2. Made mass pages and after 5 days make 10 to 20 $ a day

    Really – 2 options is the ONLY logical choice for thinking peoples


  96. Hi!

    The more spam there was, the richer Google got.

    from http://www.scroogle.org/bubble.html



    PS: I try to say it at all ways; but no reaction:

    Globalisation Ballet is dancing in Heiligendamm the expensive dance of NoDecision.

  97. Question is what does Google do about a Gmail Account Holder spamming many Google Groups over a week?

    And the answer is NOTHING, even those The Gmail Account Holder have reported many times to Google, in fact not doing anything Google is helping the spammer and if so how much commission does Google get from the spammer?

  98. Question…

    I did comment some nice photos on Panoramio and in one or two days I got dozens of links coming into my site, I understand that It happened because did write my link, that´s ok, however and because Panoramio´s system my comments multiplied by 4 times more or less to other users´s comments…

    Is this Spam?

  99. Google needs to start clamping down on repetition across and within domains. Many many site owners (especially web designers) create multiple sites where the only page text that changes is a reference to the business location.
    This lot have covered almost the entire UK.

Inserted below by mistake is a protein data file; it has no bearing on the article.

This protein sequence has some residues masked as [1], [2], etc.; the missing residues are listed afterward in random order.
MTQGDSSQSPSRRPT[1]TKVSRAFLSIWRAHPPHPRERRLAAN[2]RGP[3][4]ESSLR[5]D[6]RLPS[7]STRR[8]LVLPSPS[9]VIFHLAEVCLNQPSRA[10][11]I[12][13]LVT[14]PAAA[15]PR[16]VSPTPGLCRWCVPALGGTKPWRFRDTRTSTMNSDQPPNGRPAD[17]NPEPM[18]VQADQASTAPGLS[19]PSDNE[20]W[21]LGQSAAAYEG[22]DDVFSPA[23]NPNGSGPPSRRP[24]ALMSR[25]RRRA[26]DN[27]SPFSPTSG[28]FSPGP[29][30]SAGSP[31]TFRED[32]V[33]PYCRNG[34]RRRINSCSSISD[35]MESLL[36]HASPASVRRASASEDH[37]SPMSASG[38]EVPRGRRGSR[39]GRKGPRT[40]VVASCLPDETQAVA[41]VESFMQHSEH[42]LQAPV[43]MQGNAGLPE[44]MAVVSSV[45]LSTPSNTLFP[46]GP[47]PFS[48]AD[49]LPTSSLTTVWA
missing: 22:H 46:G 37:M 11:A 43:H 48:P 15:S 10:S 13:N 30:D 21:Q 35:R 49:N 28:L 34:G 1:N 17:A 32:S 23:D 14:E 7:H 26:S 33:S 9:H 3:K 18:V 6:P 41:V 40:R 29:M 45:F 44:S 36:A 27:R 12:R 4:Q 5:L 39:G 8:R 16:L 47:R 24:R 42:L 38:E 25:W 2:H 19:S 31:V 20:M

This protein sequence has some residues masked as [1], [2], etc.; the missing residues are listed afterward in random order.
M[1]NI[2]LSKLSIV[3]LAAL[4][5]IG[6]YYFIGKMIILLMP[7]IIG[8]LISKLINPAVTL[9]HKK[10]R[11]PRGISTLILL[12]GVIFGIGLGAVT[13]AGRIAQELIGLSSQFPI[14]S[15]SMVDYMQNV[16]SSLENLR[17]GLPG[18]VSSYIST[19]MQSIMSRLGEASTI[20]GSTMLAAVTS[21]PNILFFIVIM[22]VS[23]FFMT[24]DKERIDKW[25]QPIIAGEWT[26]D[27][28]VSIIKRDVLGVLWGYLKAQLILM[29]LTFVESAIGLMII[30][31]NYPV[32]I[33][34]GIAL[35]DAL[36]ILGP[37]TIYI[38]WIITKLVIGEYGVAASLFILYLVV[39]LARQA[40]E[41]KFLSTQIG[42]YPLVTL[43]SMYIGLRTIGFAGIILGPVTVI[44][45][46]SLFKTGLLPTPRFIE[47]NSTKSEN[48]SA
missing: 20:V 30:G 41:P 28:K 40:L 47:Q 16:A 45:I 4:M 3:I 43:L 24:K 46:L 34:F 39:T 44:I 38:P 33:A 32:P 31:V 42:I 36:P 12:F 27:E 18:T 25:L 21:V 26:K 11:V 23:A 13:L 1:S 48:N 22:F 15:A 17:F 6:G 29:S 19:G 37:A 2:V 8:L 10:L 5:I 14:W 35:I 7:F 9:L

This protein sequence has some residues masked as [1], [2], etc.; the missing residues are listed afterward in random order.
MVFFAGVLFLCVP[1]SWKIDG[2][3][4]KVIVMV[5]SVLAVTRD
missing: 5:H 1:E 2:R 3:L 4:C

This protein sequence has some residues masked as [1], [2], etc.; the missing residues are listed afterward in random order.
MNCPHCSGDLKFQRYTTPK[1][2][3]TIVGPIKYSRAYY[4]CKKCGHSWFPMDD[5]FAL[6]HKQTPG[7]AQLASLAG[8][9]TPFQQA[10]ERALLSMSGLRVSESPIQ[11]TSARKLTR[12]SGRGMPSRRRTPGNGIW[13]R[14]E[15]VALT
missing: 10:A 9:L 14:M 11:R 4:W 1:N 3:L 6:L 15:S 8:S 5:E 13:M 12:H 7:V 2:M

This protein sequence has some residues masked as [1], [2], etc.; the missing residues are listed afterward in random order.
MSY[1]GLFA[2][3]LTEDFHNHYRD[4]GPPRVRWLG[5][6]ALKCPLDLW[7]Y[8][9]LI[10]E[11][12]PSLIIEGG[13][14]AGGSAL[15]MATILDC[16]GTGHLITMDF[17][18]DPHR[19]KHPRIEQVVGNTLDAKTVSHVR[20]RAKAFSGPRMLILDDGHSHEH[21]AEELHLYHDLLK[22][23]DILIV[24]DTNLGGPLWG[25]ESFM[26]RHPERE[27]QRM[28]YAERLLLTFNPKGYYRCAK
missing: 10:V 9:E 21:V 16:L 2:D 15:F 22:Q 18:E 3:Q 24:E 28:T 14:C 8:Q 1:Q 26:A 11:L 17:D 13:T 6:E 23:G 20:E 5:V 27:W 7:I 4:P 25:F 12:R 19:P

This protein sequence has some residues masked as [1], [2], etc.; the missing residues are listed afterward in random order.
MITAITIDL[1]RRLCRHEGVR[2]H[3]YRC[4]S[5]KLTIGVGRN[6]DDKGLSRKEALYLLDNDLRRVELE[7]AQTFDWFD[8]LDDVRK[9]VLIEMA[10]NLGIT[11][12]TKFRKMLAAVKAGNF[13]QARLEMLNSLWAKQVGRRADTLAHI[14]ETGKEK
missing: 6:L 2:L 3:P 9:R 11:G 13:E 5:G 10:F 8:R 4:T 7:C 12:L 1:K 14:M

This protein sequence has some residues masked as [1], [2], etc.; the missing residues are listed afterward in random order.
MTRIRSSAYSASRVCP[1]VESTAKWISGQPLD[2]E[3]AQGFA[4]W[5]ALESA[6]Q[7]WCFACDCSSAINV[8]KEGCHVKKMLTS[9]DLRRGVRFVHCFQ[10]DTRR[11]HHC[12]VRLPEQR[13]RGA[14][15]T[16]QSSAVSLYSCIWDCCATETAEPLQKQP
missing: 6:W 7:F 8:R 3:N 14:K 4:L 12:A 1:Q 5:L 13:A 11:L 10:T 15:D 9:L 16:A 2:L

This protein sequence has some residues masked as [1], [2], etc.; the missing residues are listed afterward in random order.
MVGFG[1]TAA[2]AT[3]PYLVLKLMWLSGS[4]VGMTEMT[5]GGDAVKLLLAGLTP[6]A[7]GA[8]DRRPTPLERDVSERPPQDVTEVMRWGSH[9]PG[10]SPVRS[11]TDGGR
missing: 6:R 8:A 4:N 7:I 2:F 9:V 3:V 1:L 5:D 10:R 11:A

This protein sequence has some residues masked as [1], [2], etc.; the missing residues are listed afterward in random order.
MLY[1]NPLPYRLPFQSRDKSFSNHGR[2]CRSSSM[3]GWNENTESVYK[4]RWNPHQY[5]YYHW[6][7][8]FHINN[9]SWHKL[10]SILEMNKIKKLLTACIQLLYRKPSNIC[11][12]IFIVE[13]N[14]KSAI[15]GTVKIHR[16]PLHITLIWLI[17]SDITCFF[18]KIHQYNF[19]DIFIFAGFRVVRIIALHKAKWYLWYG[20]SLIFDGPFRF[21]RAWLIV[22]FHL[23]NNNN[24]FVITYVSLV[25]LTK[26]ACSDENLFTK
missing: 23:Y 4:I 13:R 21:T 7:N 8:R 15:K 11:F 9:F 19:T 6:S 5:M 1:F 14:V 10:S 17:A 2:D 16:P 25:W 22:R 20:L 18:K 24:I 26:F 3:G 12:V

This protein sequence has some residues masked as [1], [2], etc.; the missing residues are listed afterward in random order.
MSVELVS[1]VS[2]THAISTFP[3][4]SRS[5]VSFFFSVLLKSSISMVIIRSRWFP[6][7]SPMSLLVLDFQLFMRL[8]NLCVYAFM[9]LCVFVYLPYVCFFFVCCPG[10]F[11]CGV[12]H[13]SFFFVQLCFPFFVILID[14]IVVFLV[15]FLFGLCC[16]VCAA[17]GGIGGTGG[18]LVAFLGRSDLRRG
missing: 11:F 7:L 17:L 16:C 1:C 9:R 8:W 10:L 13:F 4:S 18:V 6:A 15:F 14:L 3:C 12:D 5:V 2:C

Returns 160+ index’d sites all with practically identical page text.
    Why isn’t google doing anything about this sort of thing?

  100. Francis Scriven

    I don’t really see the point that SEO or paying someone to do SEO for you is not the same as spamming. The whole point of pagerank, which still is so important for Google, is that it is based on a presumption that links coming into your site are out of your control and therefore they should count as a vote towards the authority of your site. However, if you do have control of links coming in then you are dispruting that basic concept. Those people with the greatest money or resources are disrupting or manipulating page rank. Imagine I have a very relevant page for the user’s search terms but my links are not there because I’ve not had the money to employ an SEO team, my page will most likely be further down in the rankings. Link building is the de facto method of achieving high search rankings in Google, how can this be?

  101. Hey, the video was sound,
    I have had loads of unique hits from China, seems to look like some kind of spam?
    Does anyone know whats going on?

  102. I couldn’t see the video .. it is streaming only but not playing 🙁
    Any direct links pls?

  103. First I’d like to say that quality content is notably valued by Google and that it gets indexed and can rank quite highly with almost no optimization (via links) under certain conditions, if for example the keywords being targeted are low in competition and the content is highly relevant to the search term. So thanks to Google for making this possible.

    What I find difficult to do, is to optimize an article that provides quality content on a topic for which there is high competition and no single obvious keyword phrase. It could be a truly excellent article and never ever be seen because its on a SER page 582. The article is relevant to the site topic but specific to its own subtopic. If it were read perhaps it could garner links – hence bookmarking linkbuilding – which if done personally is a form of spam.

    If anyone can suggest a non spam way of bringing such quality content to the attention of people who might read it, and link to it, I’d love to know about it.